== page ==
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Create a Shuffle Gallery in Flash Using XML and ActionScript 3.0

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Read Time: 9 mins

In this tutorial I'll explain how to access and use the Display List whilst creating an XML based image gallery with ActionScript 3.0.

Step 1: Overview

Using XML we'll dynamically load and obtain information about the images, give them a random center position, add a frame, add drag functionality, and lastly, we'll use a tween to handle the zoom animation.

Step 2: Let's Get Started

Open Flash and create a new Flash File (ActionScript 3).

flash shuffle photo gallery

Set the stage size to 600x350 and add a gray radial gradient (#EEEEEE, #DDDDDD).


Step 3: Adding a Preloader

We're going to add a preloading animation to tell the user when the content is loading. In this case I used the Apple inspired preloader that we created before. Since we're going to use only the animation, there's no need to import the class or use an Export Identifier.

Place the preloader on the stage and center it.

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Step 4: Embedding a Font

We're going to embed a font, a super easy task when adding a TextField to the Stage in the Flash IDE, but a little different using ActionScript.

Open the Library Panel and right-click in the items area without selecting one, a contextual menu will appear.

flash shuffle photo gallery

Click on "New Font" to open a dialog window, give a name to your font and select the one you want to use as shown in the following image.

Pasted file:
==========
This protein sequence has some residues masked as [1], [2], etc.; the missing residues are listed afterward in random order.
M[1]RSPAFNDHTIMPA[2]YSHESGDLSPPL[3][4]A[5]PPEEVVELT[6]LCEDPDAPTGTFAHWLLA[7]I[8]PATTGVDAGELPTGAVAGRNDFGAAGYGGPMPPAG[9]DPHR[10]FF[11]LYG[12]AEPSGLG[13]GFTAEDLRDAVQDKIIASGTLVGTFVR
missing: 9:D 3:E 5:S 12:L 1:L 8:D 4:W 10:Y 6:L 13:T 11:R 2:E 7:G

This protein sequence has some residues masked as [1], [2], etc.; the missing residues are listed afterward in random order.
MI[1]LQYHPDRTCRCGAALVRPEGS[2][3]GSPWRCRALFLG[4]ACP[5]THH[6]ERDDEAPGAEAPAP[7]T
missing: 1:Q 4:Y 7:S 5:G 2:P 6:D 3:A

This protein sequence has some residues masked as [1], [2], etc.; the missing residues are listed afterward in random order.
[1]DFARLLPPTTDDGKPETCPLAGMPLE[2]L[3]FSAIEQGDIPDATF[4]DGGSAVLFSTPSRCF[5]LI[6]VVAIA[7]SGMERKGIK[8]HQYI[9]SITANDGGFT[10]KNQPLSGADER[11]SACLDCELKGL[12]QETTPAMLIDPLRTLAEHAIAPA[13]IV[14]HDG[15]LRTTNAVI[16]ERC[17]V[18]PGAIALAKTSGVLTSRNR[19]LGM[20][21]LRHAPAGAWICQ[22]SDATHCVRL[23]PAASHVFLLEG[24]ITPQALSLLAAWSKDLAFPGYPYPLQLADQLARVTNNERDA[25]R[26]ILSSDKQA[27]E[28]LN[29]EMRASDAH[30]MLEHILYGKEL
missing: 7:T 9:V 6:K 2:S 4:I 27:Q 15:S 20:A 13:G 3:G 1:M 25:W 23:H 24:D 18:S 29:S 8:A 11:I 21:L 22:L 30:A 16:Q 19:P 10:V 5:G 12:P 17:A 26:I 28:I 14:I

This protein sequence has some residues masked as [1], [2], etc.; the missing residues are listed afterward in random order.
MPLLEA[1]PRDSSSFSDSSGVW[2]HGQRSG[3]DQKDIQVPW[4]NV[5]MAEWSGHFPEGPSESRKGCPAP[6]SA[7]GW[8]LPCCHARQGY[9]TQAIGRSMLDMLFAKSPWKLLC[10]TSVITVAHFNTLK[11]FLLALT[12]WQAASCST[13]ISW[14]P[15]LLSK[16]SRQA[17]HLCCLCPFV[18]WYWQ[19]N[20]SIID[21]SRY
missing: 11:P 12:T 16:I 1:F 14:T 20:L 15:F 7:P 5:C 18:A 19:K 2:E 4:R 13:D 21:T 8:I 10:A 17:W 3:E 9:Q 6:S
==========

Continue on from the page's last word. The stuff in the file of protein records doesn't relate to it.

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This will create a class of the font you selected, we'll instantiate this in Step 9.

Step 5: XML

Let's create the XML file.

Open your prefered XML or Text editor and write:

When you're done, save it as "images.xml" in your xml folder.

Step 6: ActionScript

The code that we'll use will be written in a single class that will be used as the Document Class in the FLA file.

Create a new ActionScript File (File > New)

flash shuffle photo gallery

Save it as "".

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Step 7: Package

We'll begin with:

The package keyword allows you to organize your code into groups that can be imported by other scripts, it's recommended to name them starting with a lowercase letter and use intercaps for subsequent words for example: galleryClasses.

If you don't want to group your files in a package or you have only one class, you can use it right from your source folder, but the idea is to be organized.

Step 8: Required Classes

These are the classes that we'll need to make this gallery. If you need help with a specific class please use the Flash Help (F1).

Step 9: Extending the Class

The extends keyword defines a class that is a subclass of another class. The subclass inherits all the methods, properties and functions, that way we can use them in our class.

We're going to use MovieClip specific methods and properties so we extend using the MovieClip Class.

Step 10: Variables

Step 11: Constructor

The constructor is a function that runs when an object is created from a class. This code is the first to execute when you make an instance of an object or when using the Document Class.